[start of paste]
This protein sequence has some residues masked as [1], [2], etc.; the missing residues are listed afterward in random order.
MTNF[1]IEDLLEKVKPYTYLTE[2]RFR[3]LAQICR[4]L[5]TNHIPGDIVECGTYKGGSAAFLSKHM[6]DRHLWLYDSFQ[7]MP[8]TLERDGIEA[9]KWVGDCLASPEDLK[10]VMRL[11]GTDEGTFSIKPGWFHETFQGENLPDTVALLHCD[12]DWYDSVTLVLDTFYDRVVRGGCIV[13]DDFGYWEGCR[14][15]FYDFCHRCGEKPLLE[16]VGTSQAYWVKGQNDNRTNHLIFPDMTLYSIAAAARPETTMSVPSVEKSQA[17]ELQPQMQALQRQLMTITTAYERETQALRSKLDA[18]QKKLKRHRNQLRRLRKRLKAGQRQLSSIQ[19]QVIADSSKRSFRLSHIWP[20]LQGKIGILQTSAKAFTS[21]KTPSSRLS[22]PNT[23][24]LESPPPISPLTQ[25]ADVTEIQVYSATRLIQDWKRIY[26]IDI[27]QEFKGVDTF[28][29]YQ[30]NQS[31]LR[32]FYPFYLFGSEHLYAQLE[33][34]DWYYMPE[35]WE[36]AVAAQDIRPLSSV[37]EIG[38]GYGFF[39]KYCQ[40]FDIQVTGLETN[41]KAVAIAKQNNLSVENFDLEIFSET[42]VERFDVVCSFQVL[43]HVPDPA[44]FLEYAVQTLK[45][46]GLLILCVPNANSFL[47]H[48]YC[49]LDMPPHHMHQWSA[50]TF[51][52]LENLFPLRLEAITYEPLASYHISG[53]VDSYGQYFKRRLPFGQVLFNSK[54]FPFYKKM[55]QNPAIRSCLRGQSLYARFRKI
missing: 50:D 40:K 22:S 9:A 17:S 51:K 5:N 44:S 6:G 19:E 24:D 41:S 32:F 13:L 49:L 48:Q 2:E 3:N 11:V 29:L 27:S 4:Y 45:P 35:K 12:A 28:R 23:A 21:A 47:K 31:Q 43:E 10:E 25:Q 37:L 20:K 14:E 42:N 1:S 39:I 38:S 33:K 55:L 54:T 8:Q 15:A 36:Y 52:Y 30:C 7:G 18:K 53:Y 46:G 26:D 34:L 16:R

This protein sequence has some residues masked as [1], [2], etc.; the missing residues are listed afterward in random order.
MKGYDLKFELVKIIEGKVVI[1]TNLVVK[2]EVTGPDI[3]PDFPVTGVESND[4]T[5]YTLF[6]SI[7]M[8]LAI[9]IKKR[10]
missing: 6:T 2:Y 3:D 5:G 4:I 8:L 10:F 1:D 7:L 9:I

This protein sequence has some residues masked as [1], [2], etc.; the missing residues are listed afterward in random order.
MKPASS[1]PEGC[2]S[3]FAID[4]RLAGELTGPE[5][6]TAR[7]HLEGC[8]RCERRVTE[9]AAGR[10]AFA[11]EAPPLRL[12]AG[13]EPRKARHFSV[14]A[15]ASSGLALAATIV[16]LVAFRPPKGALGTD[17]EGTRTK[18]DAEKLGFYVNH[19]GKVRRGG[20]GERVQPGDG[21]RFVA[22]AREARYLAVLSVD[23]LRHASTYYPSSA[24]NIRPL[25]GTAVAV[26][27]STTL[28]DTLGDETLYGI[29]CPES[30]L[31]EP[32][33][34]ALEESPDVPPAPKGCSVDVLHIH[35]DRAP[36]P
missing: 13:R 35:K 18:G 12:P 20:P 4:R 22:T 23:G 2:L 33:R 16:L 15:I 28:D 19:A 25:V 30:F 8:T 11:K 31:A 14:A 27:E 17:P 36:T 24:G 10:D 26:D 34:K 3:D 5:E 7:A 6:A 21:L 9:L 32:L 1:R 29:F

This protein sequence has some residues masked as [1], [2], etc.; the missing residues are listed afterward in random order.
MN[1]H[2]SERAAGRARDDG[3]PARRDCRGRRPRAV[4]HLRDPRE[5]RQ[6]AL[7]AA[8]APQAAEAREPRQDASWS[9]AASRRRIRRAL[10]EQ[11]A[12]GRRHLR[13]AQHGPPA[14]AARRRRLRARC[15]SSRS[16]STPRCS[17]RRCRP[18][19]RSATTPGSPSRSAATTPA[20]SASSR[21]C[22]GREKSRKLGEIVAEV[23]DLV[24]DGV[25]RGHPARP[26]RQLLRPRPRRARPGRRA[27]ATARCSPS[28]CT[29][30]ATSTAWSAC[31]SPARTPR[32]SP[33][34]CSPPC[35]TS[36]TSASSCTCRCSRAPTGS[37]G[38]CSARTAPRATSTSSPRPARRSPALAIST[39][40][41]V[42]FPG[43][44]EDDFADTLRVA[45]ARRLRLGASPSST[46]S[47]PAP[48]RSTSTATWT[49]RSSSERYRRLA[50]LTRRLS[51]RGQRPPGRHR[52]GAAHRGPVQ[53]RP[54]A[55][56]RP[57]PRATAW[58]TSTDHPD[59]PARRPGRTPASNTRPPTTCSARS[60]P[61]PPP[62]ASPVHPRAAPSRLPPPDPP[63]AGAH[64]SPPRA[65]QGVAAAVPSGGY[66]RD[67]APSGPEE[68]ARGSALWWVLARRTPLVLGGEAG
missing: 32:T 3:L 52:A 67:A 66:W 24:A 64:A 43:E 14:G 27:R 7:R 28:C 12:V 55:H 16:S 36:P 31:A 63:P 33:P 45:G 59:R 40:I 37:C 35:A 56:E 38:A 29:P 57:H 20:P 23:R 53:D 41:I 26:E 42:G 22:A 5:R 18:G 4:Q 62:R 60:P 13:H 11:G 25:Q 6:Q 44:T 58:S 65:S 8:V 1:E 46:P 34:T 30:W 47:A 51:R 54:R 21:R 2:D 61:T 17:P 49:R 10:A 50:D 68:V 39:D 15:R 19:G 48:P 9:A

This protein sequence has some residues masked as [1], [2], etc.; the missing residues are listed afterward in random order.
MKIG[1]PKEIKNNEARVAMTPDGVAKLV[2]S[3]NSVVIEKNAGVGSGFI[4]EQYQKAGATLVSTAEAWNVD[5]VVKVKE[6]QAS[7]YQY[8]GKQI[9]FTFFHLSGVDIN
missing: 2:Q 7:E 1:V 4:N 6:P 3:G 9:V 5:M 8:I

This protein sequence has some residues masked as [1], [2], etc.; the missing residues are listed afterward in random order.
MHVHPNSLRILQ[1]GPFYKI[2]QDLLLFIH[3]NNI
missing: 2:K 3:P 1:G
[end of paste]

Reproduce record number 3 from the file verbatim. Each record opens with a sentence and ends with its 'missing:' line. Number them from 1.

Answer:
This protein sequence has some residues masked as [1], [2], etc.; the missing residues are listed afterward in random order.
MKPASS[1]PEGC[2]S[3]FAID[4]RLAGELTGPE[5][6]TAR[7]HLEGC[8]RCERRVTE[9]AAGR[10]AFA[11]EAPPLRL[12]AG[13]EPRKARHFSV[14]A[15]ASSGLALAATIV[16]LVAFRPPKGALGTD[17]EGTRTK[18]DAEKLGFYVNH[19]GKVRRGG[20]GERVQPGDG[21]RFVA[22]AREARYLAVLSVD[23]LRHASTYYPSSA[24]NIRPL[25]GTAVAV[26][27]STTL[28]DTLGDETLYGI[29]CPES[30]L[31]EP[32][33][34]ALEESPDVPPAPKGCSVDVLHIH[35]DRAP[36]P
missing: 13:R 35:K 18:G 12:P 20:P 4:R 22:T 23:G 2:L 33:R 16:L 15:I 28:D 19:A 25:V 30:F 8:T 11:K 31:A 14:A 27:E 17:P 36:T 24:G 10:D 26:D 34:K 3:D 5:E 7:A 6:A 21:L 9:L 32:L 1:R 29:F